Activists and anarchists

Drifters, vagabonds, radicals---whatever you call them, they're a tossed salad of righteous individuals and they're spotted at Food Not Bombs (North Branch Library at 1pm on Sundays; Spring Garden Road Library at 5pm on Wednesdays; Victoria Park at 12:30pm on Thursdays), one of more than 175 chapters in North America that shares veggie and vegan food with hungry people to protest war and poverty. Rather than a "type," you'll find individuals at FNB with overlapping ideals and lifestyles united by a common goal.

Also look for posters around town advertising house shows---another place to find local music geeks, too, or drop by the Roberts Street Social Centre (5684 Roberts Street, 446-1788) to check out their zine library and you'll be sure to meet artsy activists. The Ecology Action Centre (2705 Fern Lane, 429-2202) is another great place to meet like-minded people and get involved with local causes.


During the day you're likely to find Halifax artists either imbibing caffeine or serving it. Rather than hanging around cafes, drink free tea at The Khyber (1588 Barrington Street, 422-9668) on Tuesdays from 6pm to 9pm during Felt Up Craft Club, "a glitter and macaroni set up" according to their Facebook group.

Next, expand your campus social circle by visiting NSCAD's Anna Leonowens Gallery (1891 Granville Street, 494-8223), a large bright white space filled with ever-changing exhibits. In the south end you can check out the Dalhousie Art Gallery (6101 University Avenue, 494-2403), the oldest public gallery in Halifax. Housed below the feet of theatre and music students in the Dalhousie Arts Centre, the Dallery presents the language and visual art exhibition Words on Walls starting September 23.


If you want to travel the same direction, attend Critical Mass (Victoria Park, Spring Garden Road and South Park Streets, the last Friday of every month at 6pm) where cyclists flood the streets to peacefully protest the lack of bike infrastructure in the city, though more recently you might find a few helmet heads nodding their approval at new bike racks popping up on city sidewalks. Bikers mingle while getting tune-ups at IdealBikes (1678 Barrington Street, 444-7433) and Jack Nauss Bicycle Shop (2533 Agricola Street, 429-0024). If you're in need of a bike, try Bike Again (Bloomfield Center, 2786 Agricola, 429-0924)---they collect old bikes and tune them up. You can go in, find a bike that matches you, fix it up and take it for free.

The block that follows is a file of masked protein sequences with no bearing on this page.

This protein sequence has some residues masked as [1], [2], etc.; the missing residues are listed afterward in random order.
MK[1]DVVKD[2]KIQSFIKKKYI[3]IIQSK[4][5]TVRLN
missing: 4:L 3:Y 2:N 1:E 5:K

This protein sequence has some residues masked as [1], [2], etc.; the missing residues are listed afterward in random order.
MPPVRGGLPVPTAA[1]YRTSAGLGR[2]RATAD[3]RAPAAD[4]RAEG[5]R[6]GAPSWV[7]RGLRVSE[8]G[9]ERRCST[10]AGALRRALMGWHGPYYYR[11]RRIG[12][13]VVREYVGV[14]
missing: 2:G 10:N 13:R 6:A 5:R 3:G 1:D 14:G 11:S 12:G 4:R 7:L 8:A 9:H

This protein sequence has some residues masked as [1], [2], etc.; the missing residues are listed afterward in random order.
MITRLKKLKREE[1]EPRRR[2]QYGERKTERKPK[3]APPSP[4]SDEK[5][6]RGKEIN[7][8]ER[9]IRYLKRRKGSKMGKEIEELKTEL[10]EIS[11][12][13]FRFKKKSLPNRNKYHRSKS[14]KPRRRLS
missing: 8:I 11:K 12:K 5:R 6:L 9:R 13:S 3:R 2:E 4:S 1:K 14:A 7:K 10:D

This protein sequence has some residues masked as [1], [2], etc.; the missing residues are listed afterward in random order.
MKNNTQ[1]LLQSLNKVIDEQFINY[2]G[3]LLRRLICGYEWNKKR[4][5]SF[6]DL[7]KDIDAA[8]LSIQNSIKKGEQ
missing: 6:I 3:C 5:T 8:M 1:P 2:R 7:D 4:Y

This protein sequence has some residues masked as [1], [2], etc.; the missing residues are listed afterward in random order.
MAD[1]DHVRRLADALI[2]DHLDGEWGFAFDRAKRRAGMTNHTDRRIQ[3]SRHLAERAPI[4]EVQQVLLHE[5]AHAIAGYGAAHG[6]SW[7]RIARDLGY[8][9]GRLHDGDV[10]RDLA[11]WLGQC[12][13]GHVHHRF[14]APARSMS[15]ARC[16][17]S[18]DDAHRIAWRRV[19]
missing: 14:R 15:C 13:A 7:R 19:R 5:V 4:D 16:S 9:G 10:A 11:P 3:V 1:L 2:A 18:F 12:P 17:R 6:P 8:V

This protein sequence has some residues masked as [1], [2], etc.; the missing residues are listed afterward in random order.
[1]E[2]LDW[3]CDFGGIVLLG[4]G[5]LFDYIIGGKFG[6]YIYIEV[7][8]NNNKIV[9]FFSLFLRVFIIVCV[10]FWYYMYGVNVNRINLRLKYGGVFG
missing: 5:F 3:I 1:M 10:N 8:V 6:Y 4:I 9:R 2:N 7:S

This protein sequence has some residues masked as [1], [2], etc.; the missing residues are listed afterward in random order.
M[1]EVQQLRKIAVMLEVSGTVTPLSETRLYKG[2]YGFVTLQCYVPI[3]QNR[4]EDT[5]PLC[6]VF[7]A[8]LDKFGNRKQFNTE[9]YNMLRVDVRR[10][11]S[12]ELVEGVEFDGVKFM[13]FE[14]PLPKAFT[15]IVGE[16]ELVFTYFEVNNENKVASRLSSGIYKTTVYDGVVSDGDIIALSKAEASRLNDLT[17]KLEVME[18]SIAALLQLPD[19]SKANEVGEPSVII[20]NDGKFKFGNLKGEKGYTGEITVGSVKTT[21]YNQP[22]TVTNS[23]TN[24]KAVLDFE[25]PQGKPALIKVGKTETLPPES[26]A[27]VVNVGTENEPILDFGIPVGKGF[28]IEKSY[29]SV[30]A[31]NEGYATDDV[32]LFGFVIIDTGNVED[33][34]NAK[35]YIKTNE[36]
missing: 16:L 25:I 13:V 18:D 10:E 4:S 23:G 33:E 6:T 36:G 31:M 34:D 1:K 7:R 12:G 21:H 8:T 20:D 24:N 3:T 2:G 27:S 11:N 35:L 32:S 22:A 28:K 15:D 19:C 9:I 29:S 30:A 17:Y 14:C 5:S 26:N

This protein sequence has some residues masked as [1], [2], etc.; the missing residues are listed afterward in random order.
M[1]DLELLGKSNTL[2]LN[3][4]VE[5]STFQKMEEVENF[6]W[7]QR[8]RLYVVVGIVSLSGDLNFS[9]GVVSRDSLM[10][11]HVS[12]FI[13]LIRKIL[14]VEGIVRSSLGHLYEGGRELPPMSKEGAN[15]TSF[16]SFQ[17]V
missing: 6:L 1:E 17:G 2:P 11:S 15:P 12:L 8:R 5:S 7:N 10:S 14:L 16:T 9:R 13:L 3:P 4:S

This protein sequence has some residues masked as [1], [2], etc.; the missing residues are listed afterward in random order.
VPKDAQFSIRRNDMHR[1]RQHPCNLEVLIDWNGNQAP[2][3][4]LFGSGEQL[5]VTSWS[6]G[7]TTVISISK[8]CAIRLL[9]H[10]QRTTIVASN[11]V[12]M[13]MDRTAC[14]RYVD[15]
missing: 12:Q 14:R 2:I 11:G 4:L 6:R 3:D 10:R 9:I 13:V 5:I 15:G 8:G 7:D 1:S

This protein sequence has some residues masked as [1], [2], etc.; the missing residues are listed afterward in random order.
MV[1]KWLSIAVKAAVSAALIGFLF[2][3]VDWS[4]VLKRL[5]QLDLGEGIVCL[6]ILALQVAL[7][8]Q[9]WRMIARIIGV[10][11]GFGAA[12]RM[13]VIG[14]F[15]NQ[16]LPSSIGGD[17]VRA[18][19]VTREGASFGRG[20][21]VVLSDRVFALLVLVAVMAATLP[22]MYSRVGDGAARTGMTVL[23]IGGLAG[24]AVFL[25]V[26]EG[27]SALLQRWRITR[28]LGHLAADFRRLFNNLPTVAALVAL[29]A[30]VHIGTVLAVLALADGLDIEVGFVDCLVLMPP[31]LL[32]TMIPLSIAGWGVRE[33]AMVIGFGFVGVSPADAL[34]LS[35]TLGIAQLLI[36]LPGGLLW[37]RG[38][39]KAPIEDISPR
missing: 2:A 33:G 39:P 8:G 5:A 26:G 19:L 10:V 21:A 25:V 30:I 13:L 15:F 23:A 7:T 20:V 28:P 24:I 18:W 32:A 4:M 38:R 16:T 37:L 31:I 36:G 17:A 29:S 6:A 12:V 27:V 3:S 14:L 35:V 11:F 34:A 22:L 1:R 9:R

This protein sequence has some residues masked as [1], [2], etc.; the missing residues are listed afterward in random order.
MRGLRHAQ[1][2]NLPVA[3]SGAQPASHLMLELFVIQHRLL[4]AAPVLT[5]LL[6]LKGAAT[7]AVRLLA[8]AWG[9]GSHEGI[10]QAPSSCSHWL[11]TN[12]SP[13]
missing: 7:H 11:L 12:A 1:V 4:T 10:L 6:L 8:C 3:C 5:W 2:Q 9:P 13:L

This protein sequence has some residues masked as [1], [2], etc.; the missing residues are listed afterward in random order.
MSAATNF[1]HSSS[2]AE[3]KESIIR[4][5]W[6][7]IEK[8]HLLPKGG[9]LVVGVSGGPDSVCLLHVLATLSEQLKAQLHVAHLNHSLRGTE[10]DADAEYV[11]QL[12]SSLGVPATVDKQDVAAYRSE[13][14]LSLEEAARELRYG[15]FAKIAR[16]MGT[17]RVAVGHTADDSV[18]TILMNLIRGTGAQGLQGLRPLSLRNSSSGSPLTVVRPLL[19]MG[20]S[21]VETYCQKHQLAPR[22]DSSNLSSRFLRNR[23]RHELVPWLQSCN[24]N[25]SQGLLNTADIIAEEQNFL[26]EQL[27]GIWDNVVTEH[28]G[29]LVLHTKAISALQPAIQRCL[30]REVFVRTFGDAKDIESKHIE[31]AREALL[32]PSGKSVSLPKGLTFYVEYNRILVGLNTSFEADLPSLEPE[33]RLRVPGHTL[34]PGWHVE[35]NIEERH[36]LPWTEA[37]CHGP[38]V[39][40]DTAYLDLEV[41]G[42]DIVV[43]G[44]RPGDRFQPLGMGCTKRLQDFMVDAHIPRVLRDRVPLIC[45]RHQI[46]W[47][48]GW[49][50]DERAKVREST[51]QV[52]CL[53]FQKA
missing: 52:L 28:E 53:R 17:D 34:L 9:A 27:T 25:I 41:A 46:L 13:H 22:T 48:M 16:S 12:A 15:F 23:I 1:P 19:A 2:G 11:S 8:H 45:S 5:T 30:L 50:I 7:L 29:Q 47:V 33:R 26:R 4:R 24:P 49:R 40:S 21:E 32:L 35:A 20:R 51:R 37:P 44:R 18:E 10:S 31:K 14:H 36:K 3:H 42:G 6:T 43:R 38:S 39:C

Comic freaks

Lucky you: Two of Halifax's best comic sources are downtown and within walking distance of each other: Strange Adventures (5262 Sackville Street, 425-2140) and the Spring Garden Road Memorial Library (5381 Spring Garden Road, 490-5700). Want a comic crew from the north end? Check out Monster Comic Lounge (2091 Gottingen Street, 429-2398) for games and comics, as well as Quantum Frontier (3087 Robie Street, 446-8233).